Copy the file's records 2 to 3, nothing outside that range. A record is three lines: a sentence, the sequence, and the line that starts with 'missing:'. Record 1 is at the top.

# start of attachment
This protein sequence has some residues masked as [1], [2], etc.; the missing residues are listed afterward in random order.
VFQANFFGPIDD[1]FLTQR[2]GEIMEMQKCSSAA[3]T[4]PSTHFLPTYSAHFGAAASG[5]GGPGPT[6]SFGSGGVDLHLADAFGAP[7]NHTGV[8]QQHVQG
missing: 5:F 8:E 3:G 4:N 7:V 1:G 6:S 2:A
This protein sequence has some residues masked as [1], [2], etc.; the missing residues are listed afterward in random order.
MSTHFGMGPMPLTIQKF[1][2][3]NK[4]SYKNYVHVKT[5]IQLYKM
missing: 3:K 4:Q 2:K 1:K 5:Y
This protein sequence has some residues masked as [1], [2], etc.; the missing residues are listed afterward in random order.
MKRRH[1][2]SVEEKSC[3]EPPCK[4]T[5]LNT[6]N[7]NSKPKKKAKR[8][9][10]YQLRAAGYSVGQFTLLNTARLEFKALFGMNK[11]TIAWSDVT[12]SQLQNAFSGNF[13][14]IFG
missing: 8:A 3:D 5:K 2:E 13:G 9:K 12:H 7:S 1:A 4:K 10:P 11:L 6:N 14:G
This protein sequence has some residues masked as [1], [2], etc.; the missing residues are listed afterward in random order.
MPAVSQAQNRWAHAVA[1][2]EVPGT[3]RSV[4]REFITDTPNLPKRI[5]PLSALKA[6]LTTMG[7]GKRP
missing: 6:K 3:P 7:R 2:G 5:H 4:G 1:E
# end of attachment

This protein sequence has some residues masked as [1], [2], etc.; the missing residues are listed afterward in random order.
MSTHFGMGPMPLTIQKF[1][2][3]NK[4]SYKNYVHVKT[5]IQLYKM
missing: 3:K 4:Q 2:K 1:K 5:Y
This protein sequence has some residues masked as [1], [2], etc.; the missing residues are listed afterward in random order.
MKRRH[1][2]SVEEKSC[3]EPPCK[4]T[5]LNT[6]N[7]NSKPKKKAKR[8][9][10]YQLRAAGYSVGQFTLLNTARLEFKALFGMNK[11]TIAWSDVT[12]SQLQNAFSGNF[13][14]IFG
missing: 8:A 3:D 5:K 2:E 13:G 9:K 12:H 7:S 1:A 4:K 10:P 11:L 6:N 14:G